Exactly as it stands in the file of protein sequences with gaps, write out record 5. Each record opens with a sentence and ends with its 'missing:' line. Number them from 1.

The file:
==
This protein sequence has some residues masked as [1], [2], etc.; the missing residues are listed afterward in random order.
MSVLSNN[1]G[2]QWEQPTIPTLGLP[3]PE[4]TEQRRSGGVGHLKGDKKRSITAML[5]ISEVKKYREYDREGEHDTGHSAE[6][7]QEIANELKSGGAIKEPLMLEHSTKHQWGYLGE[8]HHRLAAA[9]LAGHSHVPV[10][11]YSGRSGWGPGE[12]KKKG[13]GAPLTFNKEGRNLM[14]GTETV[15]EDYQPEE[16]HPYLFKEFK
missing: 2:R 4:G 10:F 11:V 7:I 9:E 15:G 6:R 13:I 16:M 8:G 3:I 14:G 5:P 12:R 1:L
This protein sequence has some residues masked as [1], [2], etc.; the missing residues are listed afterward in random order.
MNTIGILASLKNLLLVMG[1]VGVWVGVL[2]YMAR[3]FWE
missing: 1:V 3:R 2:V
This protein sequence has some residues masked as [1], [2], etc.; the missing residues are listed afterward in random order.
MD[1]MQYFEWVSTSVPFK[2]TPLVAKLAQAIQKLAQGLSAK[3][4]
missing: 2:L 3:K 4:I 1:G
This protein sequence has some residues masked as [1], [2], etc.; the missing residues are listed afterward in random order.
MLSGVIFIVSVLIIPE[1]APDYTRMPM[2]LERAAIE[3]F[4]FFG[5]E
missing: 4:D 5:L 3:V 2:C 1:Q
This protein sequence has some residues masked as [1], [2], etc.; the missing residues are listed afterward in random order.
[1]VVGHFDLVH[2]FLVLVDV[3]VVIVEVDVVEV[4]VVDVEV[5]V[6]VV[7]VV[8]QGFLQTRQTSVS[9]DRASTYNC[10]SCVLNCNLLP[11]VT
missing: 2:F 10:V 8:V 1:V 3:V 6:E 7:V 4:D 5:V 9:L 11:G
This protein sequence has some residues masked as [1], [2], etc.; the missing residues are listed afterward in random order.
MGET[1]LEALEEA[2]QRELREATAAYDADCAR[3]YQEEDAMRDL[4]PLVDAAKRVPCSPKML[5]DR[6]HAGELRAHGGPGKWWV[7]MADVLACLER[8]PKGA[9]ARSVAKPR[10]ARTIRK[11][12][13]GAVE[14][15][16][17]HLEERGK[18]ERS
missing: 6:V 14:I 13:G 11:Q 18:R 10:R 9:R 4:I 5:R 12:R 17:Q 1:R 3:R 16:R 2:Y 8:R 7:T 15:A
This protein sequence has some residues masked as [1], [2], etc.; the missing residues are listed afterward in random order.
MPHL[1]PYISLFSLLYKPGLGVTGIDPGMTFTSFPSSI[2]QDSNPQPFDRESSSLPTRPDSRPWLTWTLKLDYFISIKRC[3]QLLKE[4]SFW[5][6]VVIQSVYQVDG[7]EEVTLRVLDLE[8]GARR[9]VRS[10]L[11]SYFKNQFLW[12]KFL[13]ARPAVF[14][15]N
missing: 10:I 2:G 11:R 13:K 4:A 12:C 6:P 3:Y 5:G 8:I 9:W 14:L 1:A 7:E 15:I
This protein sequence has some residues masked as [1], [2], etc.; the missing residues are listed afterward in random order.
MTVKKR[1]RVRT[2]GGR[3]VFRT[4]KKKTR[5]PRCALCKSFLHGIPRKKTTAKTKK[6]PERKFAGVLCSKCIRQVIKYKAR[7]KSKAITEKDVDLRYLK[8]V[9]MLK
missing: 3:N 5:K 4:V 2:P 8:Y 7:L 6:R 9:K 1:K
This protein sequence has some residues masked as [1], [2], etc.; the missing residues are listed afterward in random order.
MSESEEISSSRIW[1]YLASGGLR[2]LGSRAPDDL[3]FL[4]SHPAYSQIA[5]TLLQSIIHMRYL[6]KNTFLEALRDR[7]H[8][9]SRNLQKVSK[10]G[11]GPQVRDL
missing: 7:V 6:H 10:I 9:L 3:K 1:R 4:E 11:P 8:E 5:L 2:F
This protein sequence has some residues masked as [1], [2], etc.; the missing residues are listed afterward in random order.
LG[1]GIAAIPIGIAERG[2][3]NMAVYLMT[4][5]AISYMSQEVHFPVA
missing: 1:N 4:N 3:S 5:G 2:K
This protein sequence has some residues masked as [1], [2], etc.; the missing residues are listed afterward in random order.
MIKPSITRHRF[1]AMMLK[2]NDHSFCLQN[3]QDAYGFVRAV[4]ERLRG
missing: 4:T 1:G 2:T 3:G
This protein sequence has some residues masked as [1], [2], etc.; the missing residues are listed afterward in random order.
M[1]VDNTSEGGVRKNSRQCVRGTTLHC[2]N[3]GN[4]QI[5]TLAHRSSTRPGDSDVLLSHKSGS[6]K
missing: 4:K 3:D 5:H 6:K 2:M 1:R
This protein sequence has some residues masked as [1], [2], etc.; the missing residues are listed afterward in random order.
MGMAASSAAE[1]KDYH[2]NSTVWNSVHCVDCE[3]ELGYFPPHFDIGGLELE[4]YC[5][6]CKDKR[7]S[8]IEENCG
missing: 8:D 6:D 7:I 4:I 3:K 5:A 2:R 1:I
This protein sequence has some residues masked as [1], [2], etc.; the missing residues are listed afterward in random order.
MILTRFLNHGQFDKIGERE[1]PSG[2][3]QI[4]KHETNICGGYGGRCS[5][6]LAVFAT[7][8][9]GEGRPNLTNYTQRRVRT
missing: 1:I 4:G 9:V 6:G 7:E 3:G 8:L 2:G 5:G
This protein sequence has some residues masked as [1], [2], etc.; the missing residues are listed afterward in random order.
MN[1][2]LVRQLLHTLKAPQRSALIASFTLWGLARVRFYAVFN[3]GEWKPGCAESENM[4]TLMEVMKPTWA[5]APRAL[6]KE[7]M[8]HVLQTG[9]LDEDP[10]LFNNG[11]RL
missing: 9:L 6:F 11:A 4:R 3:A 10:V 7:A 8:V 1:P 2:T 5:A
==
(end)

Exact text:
This protein sequence has some residues masked as [1], [2], etc.; the missing residues are listed afterward in random order.
[1]VVGHFDLVH[2]FLVLVDV[3]VVIVEVDVVEV[4]VVDVEV[5]V[6]VV[7]VV[8]QGFLQTRQTSVS[9]DRASTYNC[10]SCVLNCNLLP[11]VT
missing: 2:F 10:V 8:V 1:V 3:V 6:E 7:V 4:D 5:V 9:L 11:G